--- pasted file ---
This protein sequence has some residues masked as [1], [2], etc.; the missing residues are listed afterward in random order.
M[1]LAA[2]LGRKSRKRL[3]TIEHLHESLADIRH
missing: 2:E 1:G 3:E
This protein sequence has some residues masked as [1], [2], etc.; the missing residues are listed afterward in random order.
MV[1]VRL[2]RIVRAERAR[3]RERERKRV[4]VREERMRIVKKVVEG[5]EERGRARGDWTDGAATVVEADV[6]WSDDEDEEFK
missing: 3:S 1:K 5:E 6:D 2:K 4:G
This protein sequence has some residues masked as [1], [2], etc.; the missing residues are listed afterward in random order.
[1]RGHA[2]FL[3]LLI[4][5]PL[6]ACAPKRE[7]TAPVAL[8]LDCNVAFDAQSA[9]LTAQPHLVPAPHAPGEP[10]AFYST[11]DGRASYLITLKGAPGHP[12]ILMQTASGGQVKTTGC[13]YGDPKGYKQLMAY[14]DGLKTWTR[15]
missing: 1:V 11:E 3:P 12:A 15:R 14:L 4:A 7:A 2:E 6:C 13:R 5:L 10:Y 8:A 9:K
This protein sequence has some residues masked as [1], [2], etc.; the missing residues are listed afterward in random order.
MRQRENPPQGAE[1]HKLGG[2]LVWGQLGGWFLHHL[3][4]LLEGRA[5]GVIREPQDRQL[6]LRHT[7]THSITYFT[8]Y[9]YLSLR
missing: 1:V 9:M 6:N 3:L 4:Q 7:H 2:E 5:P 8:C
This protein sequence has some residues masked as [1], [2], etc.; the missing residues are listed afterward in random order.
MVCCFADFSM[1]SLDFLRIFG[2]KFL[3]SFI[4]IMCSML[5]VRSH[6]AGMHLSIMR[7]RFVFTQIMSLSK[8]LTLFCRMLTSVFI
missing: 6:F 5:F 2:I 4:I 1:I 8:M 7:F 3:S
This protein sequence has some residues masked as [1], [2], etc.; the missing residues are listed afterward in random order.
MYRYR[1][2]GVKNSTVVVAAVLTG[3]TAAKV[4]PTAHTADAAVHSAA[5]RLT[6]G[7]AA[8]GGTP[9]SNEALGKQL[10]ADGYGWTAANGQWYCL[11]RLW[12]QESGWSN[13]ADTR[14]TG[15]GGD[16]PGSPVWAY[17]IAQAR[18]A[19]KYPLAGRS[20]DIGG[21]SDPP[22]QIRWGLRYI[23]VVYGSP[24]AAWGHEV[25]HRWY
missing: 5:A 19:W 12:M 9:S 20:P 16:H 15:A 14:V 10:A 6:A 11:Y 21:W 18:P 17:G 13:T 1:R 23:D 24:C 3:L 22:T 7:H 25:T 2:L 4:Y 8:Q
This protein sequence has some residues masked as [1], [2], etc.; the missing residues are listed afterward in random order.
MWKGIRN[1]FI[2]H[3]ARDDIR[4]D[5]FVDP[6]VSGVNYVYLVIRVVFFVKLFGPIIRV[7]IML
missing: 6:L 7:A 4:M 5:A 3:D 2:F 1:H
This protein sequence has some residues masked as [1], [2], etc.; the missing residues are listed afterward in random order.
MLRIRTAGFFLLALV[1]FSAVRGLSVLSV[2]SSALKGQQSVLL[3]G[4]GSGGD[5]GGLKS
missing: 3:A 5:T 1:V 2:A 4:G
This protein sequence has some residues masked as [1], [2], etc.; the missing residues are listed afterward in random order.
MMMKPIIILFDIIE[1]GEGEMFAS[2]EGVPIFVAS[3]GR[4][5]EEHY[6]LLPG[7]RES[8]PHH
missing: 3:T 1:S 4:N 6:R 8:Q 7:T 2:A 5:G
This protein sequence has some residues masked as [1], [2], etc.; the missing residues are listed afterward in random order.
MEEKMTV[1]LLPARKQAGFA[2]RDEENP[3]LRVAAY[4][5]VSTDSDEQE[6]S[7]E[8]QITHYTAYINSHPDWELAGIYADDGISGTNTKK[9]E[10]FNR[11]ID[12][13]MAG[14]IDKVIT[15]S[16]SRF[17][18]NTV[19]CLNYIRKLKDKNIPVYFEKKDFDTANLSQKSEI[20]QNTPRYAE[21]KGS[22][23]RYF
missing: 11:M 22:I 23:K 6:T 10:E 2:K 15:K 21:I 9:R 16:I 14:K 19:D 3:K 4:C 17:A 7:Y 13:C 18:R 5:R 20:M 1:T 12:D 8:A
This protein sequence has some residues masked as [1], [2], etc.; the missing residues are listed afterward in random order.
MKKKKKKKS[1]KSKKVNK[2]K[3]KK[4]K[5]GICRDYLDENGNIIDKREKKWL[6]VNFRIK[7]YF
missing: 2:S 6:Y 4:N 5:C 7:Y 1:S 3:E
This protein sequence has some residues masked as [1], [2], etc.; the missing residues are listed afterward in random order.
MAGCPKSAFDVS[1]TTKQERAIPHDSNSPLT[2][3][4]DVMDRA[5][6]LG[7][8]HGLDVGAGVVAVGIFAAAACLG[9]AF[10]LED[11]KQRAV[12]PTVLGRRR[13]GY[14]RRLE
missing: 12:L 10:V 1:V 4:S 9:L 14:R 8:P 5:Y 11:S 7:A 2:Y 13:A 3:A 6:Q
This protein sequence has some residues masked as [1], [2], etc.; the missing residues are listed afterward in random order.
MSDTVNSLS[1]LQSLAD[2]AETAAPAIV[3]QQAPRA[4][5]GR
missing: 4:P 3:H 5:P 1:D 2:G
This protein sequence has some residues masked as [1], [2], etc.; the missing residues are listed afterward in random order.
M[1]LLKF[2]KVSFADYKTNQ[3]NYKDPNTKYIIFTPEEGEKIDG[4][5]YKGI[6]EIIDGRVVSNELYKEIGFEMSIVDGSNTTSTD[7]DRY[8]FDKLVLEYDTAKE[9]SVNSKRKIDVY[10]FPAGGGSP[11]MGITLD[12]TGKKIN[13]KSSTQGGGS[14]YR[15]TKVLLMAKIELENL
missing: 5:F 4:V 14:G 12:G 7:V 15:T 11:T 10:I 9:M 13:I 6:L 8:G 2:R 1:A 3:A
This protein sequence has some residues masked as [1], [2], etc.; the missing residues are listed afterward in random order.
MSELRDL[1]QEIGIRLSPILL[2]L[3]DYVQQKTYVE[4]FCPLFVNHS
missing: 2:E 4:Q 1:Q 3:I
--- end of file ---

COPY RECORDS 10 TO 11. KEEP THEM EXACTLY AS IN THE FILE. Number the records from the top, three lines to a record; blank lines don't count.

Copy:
This protein sequence has some residues masked as [1], [2], etc.; the missing residues are listed afterward in random order.
MEEKMTV[1]LLPARKQAGFA[2]RDEENP[3]LRVAAY[4][5]VSTDSDEQE[6]S[7]E[8]QITHYTAYINSHPDWELAGIYADDGISGTNTKK[9]E[10]FNR[11]ID[12][13]MAG[14]IDKVIT[15]S[16]SRF[17][18]NTV[19]CLNYIRKLKDKNIPVYFEKKDFDTANLSQKSEI[20]QNTPRYAE[21]KGS[22][23]RYF
missing: 11:M 22:I 23:K 6:T 10:E 2:K 15:K 21:I 9:R 16:I 14:K 19:D 3:K 4:C 17:A 7:Y 13:C 18:R 5:R 20:M 1:T 12:D 8:A
This protein sequence has some residues masked as [1], [2], etc.; the missing residues are listed afterward in random order.
MKKKKKKKS[1]KSKKVNK[2]K[3]KK[4]K[5]GICRDYLDENGNIIDKREKKWL[6]VNFRIK[7]YF
missing: 2:S 6:Y 4:N 5:C 7:Y 1:S 3:E